Tuesday, July 21, 2009

Google Earth Physics?

I haven't had time to carefully read this preprint since I'm at a workshop, but this looks kinda fun and intriguing. The authors are using Google earth images on boats with wakes behind them to estimate the velocity of these sailing vessels.

Abstract: Google Earth photographs often show ships and their wakes in great detail. We discuss how the images can be used to calculate the velocity of these ships.

Hum....

Zz.

2 comments:

J Bowie said...

Now that sounds like an exercise my students would enjoy. I will be looking at this more closely as the school year gets closer.

Canticle said...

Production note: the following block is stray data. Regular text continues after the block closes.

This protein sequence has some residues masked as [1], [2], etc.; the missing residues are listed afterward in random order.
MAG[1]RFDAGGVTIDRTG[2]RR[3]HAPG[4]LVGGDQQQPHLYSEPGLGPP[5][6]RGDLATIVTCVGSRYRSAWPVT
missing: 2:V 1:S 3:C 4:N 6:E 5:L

Hmm. happens to be close to one of my main areas, and they're missing some important detail. Much of ship design is about prismatic co-efficient and the compromise between wave making resistance and other efficiencies. Two hull shapes doing the same speed will generate different wave patterns, and not just laterally but, more importantly, vertically. The wavelength following astern is proportional to maximum dispacement speed, which can change dramatically with hull design. It's essentially about convincing the water the boat's longer than it is! Water density, salinity etc. also affect it but are much smaller variables. There are also many 'semi displacement' hulls about (we'll ignore planing hulls!). It's not a bad 'rule of thumb' approximation technique, but is also an example of rather superficial research & evidence, and not identifying the major weaknesses, i.e. slightly sloppy scientific methodology. Start with Tony Marchaj.